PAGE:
Now that the Biden administration is putting a new team in charge of CMS, advocates for accountable care organizations (ACOs) are preparing to push for changes that they say will bolster CMS’ ACO programs and make risk sharing more palatable.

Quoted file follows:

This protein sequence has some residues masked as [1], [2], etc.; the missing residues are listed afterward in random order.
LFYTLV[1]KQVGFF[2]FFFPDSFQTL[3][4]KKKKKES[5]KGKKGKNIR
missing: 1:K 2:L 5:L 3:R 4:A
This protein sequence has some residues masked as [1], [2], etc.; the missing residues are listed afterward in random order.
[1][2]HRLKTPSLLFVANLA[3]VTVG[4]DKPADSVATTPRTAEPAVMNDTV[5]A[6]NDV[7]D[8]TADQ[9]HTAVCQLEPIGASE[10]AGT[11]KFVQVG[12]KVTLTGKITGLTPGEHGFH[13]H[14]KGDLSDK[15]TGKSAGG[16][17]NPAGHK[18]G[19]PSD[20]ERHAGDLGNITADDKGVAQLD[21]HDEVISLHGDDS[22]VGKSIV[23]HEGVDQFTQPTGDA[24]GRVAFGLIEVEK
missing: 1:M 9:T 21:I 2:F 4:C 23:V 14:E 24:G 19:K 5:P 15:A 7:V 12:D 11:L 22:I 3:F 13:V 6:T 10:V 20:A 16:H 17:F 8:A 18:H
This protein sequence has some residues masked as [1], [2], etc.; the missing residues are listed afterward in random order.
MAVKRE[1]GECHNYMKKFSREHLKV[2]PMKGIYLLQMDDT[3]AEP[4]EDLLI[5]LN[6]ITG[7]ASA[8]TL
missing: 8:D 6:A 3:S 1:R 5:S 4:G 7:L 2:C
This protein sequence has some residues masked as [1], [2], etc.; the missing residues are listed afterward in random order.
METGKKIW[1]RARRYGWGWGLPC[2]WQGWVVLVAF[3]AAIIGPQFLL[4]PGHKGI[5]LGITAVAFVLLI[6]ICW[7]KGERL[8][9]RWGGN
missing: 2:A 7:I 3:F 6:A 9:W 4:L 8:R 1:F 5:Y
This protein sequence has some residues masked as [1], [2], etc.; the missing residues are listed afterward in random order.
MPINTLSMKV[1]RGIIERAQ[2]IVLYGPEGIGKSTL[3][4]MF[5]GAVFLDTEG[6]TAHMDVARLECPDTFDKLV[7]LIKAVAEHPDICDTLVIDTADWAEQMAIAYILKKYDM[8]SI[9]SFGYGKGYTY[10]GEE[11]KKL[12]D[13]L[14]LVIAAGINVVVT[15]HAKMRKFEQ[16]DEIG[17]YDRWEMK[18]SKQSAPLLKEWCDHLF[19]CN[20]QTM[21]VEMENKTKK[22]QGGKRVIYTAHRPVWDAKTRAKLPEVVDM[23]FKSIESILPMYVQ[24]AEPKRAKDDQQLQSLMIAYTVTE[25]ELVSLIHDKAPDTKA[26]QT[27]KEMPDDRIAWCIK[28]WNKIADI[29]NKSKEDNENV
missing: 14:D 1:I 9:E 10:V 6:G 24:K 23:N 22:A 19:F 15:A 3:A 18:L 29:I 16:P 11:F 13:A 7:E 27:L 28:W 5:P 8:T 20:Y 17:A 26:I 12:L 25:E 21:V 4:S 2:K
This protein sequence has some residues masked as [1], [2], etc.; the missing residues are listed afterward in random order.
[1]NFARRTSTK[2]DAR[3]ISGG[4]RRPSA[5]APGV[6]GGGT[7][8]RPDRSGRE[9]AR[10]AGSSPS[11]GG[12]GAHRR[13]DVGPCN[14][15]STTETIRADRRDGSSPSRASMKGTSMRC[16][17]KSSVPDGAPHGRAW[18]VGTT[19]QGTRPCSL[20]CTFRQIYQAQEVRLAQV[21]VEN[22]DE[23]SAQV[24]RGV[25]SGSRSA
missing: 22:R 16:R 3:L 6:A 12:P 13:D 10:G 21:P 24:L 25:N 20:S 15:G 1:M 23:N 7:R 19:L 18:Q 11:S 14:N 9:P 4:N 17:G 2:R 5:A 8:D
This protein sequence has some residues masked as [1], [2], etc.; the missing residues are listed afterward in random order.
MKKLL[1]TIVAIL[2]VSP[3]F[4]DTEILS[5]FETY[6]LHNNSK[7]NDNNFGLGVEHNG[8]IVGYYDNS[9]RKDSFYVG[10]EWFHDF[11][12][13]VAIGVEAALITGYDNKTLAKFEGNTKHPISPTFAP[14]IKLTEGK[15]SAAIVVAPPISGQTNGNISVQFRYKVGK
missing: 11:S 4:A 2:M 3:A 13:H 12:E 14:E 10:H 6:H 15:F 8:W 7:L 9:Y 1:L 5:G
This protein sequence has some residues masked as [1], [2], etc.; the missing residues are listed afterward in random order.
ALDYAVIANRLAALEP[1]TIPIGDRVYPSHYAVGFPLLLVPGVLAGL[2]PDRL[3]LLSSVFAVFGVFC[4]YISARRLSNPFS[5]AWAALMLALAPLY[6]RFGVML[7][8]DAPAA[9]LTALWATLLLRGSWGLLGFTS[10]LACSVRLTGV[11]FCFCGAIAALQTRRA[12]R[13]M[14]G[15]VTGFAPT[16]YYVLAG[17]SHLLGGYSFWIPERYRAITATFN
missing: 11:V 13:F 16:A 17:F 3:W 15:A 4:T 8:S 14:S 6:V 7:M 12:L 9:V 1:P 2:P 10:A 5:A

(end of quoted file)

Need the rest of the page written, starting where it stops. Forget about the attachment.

The National Association of ACOs (NAACOS) says that ACOs have worked as intended to slow the rate of spending growth for the Medicare program. In January, the group put out a statement saying that the new administration should increase what CMS pays hospitals, health systems and physician groups that participate in the Medicare Shared Savings Program (MSSP) and give them more time to take on downside risk. NAACOS noted that number of ACOs participating in MSSP, the largest CMS ACO program, has dropped from a high of 561 in 2018 to 477 this year. NAACOS says that MSSP deserves credit for being CMS’ largest, most successful value-based program. NAACO President and CEO Clif Gaus, Sc.D., says making the incentives to participate more attractive and the risks more manageable would lead more provider groups to participate. NAACOS has proposed that shared savings be split 50-50 between CMS and the ACOs instead of the current 60-40 ratio. The organization also wants an on-ramp of three years before shared savings starts. “Our healthcare payment and delivery system needs to desperately change, and ACOs offer the leading way to make that happen,” Gaus says. “A steady erosion of ACO participation damages our ability to get to where we need to be.”